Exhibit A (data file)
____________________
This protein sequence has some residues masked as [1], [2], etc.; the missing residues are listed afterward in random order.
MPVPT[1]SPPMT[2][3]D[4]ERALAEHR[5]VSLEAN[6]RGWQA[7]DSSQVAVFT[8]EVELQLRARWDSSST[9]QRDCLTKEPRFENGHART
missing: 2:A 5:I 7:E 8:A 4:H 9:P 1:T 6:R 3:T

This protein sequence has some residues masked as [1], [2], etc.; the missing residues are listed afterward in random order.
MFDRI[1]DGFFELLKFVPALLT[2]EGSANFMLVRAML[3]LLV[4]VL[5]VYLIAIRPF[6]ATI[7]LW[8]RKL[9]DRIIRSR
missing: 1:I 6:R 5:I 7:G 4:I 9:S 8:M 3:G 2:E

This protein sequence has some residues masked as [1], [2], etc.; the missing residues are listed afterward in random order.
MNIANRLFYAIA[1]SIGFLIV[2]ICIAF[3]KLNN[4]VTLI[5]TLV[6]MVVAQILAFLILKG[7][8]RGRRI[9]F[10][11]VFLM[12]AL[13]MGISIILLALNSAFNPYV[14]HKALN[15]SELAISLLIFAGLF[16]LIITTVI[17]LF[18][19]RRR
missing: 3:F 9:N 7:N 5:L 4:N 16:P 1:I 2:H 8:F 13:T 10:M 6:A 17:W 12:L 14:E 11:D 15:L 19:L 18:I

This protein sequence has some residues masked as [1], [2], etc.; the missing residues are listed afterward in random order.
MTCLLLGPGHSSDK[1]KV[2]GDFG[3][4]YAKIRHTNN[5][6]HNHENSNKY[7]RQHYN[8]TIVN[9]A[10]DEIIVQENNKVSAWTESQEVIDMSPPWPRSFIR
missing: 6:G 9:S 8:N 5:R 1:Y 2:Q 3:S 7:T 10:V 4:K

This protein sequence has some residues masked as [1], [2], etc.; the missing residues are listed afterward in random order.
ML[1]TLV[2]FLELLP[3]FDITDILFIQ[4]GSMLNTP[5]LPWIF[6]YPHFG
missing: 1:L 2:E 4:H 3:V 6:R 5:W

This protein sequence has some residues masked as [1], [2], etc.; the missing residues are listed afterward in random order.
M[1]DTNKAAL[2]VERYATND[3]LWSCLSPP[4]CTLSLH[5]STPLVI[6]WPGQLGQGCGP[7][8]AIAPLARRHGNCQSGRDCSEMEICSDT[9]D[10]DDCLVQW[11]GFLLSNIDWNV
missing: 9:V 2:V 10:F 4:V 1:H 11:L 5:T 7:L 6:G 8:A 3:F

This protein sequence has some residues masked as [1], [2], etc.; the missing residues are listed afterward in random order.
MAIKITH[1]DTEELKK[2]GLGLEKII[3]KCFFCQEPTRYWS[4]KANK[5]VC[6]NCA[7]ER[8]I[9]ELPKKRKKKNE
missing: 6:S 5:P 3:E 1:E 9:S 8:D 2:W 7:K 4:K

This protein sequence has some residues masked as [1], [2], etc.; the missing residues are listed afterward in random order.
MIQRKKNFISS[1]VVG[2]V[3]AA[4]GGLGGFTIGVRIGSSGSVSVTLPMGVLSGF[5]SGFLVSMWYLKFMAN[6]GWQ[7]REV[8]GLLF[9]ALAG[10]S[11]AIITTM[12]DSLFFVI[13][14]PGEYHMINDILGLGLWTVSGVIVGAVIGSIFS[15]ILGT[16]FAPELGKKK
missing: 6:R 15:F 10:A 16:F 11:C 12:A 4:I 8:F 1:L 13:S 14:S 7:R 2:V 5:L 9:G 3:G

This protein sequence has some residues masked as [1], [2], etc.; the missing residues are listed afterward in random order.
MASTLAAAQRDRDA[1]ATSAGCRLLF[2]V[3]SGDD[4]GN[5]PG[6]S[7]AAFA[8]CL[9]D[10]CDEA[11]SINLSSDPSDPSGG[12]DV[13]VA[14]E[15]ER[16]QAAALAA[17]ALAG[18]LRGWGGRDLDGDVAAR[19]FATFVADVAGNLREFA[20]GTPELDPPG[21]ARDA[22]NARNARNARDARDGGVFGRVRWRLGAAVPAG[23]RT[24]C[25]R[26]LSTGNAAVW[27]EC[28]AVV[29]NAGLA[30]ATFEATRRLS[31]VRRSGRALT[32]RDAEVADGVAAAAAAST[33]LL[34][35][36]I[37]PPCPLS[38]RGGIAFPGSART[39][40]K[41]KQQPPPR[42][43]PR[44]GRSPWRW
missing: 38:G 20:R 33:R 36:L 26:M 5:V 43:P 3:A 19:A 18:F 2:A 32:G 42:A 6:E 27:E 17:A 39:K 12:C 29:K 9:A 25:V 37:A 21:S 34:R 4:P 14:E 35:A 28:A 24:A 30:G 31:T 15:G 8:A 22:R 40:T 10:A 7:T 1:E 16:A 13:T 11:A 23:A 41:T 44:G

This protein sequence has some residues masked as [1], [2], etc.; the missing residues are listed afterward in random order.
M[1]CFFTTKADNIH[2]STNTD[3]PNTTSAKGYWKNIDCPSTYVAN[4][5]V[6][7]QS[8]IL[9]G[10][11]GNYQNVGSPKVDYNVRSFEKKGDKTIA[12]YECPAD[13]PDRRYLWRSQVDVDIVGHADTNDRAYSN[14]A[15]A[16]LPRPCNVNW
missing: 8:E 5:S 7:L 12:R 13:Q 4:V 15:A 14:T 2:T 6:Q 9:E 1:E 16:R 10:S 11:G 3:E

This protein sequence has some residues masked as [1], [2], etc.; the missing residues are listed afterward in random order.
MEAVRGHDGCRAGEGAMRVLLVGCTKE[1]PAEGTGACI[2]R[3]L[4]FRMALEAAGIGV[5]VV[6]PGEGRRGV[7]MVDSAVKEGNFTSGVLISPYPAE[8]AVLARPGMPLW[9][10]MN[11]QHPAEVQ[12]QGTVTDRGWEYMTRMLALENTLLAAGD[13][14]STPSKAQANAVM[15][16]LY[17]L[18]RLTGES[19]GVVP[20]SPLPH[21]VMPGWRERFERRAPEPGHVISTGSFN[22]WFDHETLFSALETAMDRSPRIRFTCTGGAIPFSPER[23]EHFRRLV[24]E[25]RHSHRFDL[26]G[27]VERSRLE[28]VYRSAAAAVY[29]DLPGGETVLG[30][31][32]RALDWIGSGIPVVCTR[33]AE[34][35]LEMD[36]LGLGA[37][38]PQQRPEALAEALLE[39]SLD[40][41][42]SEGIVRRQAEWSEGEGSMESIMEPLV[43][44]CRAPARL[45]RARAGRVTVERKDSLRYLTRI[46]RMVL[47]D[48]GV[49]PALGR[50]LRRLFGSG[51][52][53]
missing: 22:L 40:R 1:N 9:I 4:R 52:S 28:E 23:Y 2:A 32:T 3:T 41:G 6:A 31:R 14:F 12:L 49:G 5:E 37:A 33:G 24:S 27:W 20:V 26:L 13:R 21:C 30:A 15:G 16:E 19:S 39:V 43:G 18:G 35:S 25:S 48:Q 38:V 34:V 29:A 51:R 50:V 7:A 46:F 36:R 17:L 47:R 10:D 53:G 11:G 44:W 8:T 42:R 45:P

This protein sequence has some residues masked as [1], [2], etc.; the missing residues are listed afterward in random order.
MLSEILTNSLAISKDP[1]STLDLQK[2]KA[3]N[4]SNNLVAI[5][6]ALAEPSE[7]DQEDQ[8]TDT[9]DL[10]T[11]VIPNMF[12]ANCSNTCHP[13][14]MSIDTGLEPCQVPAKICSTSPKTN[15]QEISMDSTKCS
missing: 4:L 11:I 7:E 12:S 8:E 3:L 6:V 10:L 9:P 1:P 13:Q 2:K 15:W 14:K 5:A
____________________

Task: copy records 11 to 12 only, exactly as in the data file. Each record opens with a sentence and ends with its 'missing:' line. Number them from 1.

This protein sequence has some residues masked as [1], [2], etc.; the missing residues are listed afterward in random order.
MEAVRGHDGCRAGEGAMRVLLVGCTKE[1]PAEGTGACI[2]R[3]L[4]FRMALEAAGIGV[5]VV[6]PGEGRRGV[7]MVDSAVKEGNFTSGVLISPYPAE[8]AVLARPGMPLW[9][10]MN[11]QHPAEVQ[12]QGTVTDRGWEYMTRMLALENTLLAAGD[13][14]STPSKAQANAVM[15][16]LY[17]L[18]RLTGES[19]GVVP[20]SPLPH[21]VMPGWRERFERRAPEPGHVISTGSFN[22]WFDHETLFSALETAMDRSPRIRFTCTGGAIPFSPER[23]EHFRRLV[24]E[25]RHSHRFDL[26]G[27]VERSRLE[28]VYRSAAAAVY[29]DLPGGETVLG[30][31][32]RALDWIGSGIPVVCTR[33]AE[34][35]LEMD[36]LGLGA[37][38]PQQRPEALAEALLE[39]SLD[40][41][42]SEGIVRRQAEWSEGEGSMESIMEPLV[43][44]CRAPARL[45]RARAGRVTVERKDSLRYLTRI[46]RMVL[47]D[48]GV[49]PALGR[50]LRRLFGSG[51][52][53]
missing: 22:L 40:R 1:N 9:I 4:R 52:S 28:E 23:Y 2:A 32:T 3:T 41:G 6:A 31:R 14:F 12:L 49:G 5:E 37:A 33:G 24:S 27:W 20:V 26:L 13:R 21:C 30:A 15:G 16:E 19:S 39:V 43:G 18:G 35:S 25:S 48:Q 38:V 34:V 29:A 51:R 50:V 7:A 46:F 36:R 17:L 47:R 10:D 53:G 11:G 44:W 8:T 42:R 45:P

This protein sequence has some residues masked as [1], [2], etc.; the missing residues are listed afterward in random order.
MLSEILTNSLAISKDP[1]STLDLQK[2]KA[3]N[4]SNNLVAI[5][6]ALAEPSE[7]DQEDQ[8]TDT[9]DL[10]T[11]VIPNMF[12]ANCSNTCHP[13][14]MSIDTGLEPCQVPAKICSTSPKTN[15]QEISMDSTKCS
missing: 4:L 11:I 7:E 12:S 8:E 3:L 6:V 10:L 9:P 1:P 13:Q 2:K 15:W 14:K 5:A